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Comb Lasers Advance High-performance Computers


By tackling a bottleneck in bandwidth, multi-wavelength quantum dot lasers are enabling improvements in high-performance computers


Growth in data is occurring at a phenomenal rate. Now it takes just two years to produce 90 percent of all the data on the internet. That has major implications, particularly as it comes at a time when the performance of single cores has stagnated (see Figure 1 (a)).

To make headway, efforts are no longer directed at trying to increase the clock speed of single cores,
but are focused on the construction of processors with more and more interconnected cores, and
limited private memory on one socket. This new architecture makes much sense, given that memory is cheap, the opposite of what it was when the first computers were being built. In future, high-performance computers will feature a massive pool of memory at the centre, surrounded by many compute nodes located at the periphery, with all nodes having access to the full memory pool (see Figure 1 (b)).

Figure 1. (a) While memory has gotten cheaper over time and there has been an exponential rise in the generation of data, single-thread performance has stagnated. (b) In memory-driven computing a massive pool of memory is at the centre of the architecture, and application-specific compute nodes are placed at the periphery. Each compute node has access to the full memory pool.A key requirement for this new high-performance computer architecture is a massive communication link for the massive pool of memory. Without this, there would be insufficient throughput of data between memory and compute nodes.

One option for the data link is electronic interconnects, such as copper wires. However, they suffer from significant losses, high power consumption, and cross-talk at higher frequencies. A far better alternative is optical interconnects, which address all the weaknesses of wires while allowing the transmission of multiple wavelengths. Data can be transmitted through these links using a technology known as wavelength division multiplexing, which avoids any crosstalk between channels. It is a well-established approach for routing internet traffic when distances and bandwidths are large enough to justify the cost - and as deployment has increased, prices have fallen, making these links common-place in applications where distances are on the order of just a metre. As that's a length scale found in high-performance computing, optical links are already used for rack-to-rack connections.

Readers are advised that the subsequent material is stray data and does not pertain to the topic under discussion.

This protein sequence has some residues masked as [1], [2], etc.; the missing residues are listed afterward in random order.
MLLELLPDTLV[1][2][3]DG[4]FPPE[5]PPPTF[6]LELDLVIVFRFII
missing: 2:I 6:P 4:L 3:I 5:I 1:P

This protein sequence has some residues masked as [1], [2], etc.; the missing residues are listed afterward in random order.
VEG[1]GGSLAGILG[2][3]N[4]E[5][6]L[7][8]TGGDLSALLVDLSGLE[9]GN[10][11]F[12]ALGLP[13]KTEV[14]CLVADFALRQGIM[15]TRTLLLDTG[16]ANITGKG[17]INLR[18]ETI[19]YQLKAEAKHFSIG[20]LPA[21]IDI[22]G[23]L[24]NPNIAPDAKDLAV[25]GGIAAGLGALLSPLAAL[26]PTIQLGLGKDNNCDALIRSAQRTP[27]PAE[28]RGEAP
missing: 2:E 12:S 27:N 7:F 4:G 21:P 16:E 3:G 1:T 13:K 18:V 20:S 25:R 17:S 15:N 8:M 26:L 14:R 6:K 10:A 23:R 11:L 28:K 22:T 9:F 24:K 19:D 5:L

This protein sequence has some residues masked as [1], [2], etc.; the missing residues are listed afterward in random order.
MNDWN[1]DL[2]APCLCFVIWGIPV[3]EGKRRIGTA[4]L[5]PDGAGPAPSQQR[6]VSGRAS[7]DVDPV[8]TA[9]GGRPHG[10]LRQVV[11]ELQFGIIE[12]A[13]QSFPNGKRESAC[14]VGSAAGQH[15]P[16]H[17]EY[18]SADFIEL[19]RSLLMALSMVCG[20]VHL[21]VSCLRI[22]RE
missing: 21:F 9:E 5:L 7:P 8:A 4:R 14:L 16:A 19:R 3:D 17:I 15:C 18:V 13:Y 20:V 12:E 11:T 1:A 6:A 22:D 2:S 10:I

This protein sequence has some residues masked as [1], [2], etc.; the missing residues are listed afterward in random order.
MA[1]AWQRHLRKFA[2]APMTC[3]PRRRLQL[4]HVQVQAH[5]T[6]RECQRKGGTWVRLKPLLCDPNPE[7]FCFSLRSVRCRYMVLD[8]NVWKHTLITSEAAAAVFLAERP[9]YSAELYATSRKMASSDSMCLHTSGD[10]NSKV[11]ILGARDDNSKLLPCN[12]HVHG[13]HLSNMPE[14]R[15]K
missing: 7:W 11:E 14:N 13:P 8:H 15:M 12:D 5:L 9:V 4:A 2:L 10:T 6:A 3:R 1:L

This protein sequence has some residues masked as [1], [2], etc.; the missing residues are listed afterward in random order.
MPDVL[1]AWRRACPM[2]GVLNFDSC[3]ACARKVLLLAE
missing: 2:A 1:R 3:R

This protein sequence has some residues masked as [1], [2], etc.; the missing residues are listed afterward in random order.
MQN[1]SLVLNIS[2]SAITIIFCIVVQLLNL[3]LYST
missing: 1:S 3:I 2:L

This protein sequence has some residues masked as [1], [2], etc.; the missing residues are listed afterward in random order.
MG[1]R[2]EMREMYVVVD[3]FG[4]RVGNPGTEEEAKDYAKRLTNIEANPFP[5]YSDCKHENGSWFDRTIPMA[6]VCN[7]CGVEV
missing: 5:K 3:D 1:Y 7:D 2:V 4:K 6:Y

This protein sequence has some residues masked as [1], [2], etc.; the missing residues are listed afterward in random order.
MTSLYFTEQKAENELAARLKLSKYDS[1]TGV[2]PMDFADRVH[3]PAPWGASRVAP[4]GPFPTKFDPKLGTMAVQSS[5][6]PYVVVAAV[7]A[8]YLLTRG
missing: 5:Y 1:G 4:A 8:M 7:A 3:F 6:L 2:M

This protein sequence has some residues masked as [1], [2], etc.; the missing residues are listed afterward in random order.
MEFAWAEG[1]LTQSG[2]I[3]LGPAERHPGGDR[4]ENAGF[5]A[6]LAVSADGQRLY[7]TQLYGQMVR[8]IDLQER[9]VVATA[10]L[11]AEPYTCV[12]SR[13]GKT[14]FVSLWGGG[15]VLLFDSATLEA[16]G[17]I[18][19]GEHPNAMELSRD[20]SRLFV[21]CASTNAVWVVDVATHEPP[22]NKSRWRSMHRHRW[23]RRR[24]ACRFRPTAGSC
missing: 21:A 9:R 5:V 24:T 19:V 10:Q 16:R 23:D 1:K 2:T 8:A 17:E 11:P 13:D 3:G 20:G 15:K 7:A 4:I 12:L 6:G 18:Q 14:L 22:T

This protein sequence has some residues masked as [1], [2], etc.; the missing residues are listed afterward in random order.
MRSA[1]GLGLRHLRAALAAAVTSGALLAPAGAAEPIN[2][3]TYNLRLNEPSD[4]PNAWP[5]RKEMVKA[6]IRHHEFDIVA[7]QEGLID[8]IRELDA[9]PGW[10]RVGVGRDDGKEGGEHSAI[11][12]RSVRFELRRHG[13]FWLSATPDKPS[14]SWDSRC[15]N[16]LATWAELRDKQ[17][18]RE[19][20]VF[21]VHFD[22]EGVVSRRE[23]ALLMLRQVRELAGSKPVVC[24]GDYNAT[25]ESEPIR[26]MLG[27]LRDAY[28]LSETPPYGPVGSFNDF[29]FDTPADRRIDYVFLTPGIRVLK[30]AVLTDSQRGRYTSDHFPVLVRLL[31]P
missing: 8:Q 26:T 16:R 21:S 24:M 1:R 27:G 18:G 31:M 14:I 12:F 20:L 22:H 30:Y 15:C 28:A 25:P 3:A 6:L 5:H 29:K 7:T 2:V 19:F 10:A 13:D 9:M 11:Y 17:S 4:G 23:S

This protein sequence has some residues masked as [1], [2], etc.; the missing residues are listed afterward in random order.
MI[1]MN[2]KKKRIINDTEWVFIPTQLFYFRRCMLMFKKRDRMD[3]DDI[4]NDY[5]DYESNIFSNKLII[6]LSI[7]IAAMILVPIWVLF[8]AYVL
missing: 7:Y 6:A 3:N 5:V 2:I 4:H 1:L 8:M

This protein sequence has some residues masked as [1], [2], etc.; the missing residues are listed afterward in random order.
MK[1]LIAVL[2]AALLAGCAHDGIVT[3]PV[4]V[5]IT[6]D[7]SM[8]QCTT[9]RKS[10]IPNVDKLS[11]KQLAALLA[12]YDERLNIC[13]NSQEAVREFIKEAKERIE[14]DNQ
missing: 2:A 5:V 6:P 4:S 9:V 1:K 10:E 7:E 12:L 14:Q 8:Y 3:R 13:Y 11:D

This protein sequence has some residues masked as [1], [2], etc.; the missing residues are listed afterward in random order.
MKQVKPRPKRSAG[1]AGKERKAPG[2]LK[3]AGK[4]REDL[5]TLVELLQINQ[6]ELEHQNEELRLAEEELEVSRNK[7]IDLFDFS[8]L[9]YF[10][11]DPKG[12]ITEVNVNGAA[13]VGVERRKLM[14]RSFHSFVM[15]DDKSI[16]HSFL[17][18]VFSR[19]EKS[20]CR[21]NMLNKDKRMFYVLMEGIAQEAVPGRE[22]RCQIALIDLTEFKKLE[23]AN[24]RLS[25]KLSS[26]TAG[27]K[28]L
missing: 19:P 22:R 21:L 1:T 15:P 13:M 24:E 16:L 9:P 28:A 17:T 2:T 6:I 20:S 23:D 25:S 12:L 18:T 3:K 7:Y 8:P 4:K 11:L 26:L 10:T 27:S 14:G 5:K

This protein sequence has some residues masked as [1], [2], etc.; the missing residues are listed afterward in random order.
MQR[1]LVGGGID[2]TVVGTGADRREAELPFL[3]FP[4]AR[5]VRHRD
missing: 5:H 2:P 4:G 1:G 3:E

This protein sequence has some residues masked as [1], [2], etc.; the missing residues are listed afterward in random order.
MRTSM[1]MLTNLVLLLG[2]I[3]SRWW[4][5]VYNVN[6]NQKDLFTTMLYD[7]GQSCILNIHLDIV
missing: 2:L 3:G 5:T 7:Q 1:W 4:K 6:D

High-performance computers require aggregated data rates of terabits per second. Today, this rate is out of the reach of a single laser, so the aggregated data rate is sliced up between many lasers, each making an equal contribution. Although individual lasers can transmit at above 200 Gbit/s, data rates of only up to 20 Gbit/s are actually used, to minimise energy consumption.

Figure 2. (a) A typical optical link consisting of several single-wavelength lasers. Data are encoded on the optical signal by turning each laser on and off. (b) The output power of a laser as a function of injection current. Once data are encoded onto a laser signal, sidebands are generated. As long as the sidebands of neighbouring channels do not overlap, there is no crosstalk between channels. This is accomplished by limiting the modulation speed.A common approach for operating these lasers is amplitude modulation. But this has a downside, producing sidebands above and below the original optical carrier wavelength (see Figure 1 (c)). Due to this, the sidebands of one channel have to be sufficiently separated from those of the neighbouring channels to minimise crosstalk. When driving a laser with amplitude modulation at a data rate of 50 Gbit/s, there needs to be a 3.5 THz channel spacing to minimise crosstalk.

To transmit data using wavelength-division multiplexing, signals from a number of lasers are united by an optical multiplexer, routed through a fibre, and sent to a demultiplexer that returns the data back to a collection of signals at different wavelengths. Photodetectors then convert all of these signals into electrical signals, which is the form required by today's processors and memory. Note that this scheme, which works very well, is particularly attractive for links with low-to-medium volumes of traffic, because it allows unused channels to be turned off, saving power.

Unfortunately, wavelength-division multiplexing is not easy. There are often imperfections in the laser production process, resulting in variations in the lasing wavelength. Addressing this requires active monitoring and tuning. If there are many channels, and the spacing is below 100 GHz - this is the case in dense wavelength division multiplexing - variations in wavelength can create significant problems. In such situations, rather than using many single-wavelength lasers, it is better to use one laser that provide multiple wavelengths - a comb laser.